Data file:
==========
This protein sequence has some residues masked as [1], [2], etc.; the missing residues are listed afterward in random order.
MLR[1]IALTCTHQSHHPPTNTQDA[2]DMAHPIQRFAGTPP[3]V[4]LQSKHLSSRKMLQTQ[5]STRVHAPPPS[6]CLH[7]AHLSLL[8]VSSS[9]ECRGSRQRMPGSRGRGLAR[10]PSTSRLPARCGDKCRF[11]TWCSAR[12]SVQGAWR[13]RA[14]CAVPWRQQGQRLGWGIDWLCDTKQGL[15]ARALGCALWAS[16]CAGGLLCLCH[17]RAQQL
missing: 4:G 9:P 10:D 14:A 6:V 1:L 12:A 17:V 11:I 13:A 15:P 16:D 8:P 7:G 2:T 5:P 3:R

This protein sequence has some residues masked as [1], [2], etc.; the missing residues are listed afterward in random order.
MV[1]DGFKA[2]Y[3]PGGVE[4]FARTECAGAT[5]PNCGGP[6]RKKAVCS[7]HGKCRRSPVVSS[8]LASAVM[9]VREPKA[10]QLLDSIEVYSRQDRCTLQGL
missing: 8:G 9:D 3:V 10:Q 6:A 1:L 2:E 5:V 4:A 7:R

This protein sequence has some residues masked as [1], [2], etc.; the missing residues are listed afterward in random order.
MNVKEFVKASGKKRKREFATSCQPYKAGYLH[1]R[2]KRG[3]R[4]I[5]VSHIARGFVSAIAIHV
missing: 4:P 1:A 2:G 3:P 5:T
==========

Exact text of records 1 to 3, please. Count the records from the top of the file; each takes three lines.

This protein sequence has some residues masked as [1], [2], etc.; the missing residues are listed afterward in random order.
MLR[1]IALTCTHQSHHPPTNTQDA[2]DMAHPIQRFAGTPP[3]V[4]LQSKHLSSRKMLQTQ[5]STRVHAPPPS[6]CLH[7]AHLSLL[8]VSSS[9]ECRGSRQRMPGSRGRGLAR[10]PSTSRLPARCGDKCRF[11]TWCSAR[12]SVQGAWR[13]RA[14]CAVPWRQQGQRLGWGIDWLCDTKQGL[15]ARALGCALWAS[16]CAGGLLCLCH[17]RAQQL
missing: 4:G 9:P 10:D 14:A 6:V 1:L 12:A 17:V 11:I 13:A 15:P 16:D 8:P 7:G 2:T 5:P 3:R

This protein sequence has some residues masked as [1], [2], etc.; the missing residues are listed afterward in random order.
MV[1]DGFKA[2]Y[3]PGGVE[4]FARTECAGAT[5]PNCGGP[6]RKKAVCS[7]HGKCRRSPVVSS[8]LASAVM[9]VREPKA[10]QLLDSIEVYSRQDRCTLQGL
missing: 8:G 9:D 3:V 10:Q 6:A 1:L 2:E 5:V 4:A 7:R

This protein sequence has some residues masked as [1], [2], etc.; the missing residues are listed afterward in random order.
MNVKEFVKASGKKRKREFATSCQPYKAGYLH[1]R[2]KRG[3]R[4]I[5]VSHIARGFVSAIAIHV
missing: 4:P 1:A 2:G 3:P 5:T